Dutch chipmaker NXP Semiconductors NV NXPI.O, the first of four big private equity-backed IPOs in the U.S. pipeline, priced shares in its stock flotation more than 28 percent below the midpoint of the expected range, according to an underwriter.
KKR and Bain Capital, which led the 2006 buy-out, cut the price of the shares on offer to $14, from the $18-$21 that had previously been indicated. That reduced the amount raised from the deal to $476m. The stock is due to start trading on Friday.
NXP originally filed for an IPO worth up to $1.15 billion, but later said it only hoped to raise $663 million when it set the terms for the deal in late July. Deutsche Bank AG lost its underwriting slot for the IPO in April because it refused to renew a $60 million line of credit for the chipmaker.
The producer of semiconductors used in everything from radars to hearing aids and pachinko machines has reported combined losses of $5.5 billion since the takeover. KKR, the New York buyout firm founded by billionaire investors Henry Kravis and George Roberts, said in May its stake in NXP was worth 40 cents on the dollar.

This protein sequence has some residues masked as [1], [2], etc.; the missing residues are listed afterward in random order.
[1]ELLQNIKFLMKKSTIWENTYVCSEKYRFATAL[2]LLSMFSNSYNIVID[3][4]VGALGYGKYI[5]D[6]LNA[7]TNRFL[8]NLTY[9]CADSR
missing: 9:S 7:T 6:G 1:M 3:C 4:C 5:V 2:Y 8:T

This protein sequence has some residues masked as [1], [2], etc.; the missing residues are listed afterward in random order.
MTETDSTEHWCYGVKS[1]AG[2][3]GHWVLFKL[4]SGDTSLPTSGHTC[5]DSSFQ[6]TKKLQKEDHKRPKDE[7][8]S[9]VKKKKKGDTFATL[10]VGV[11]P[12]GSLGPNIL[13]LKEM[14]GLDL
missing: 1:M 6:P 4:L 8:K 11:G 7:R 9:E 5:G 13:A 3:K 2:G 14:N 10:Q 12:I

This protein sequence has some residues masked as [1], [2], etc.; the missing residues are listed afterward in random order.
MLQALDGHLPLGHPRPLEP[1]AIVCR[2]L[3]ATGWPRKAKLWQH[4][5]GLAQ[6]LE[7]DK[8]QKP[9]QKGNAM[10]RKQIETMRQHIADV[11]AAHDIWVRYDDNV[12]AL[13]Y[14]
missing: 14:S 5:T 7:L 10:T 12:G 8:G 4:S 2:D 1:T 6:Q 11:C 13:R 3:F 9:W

Bankers in Silicon Valley warn, though, that the deals come at a time when valuations are at historically low levels for tech IPOs, putting the buy-out firms that moved into the industry in the middle of the decade at a disadvantage.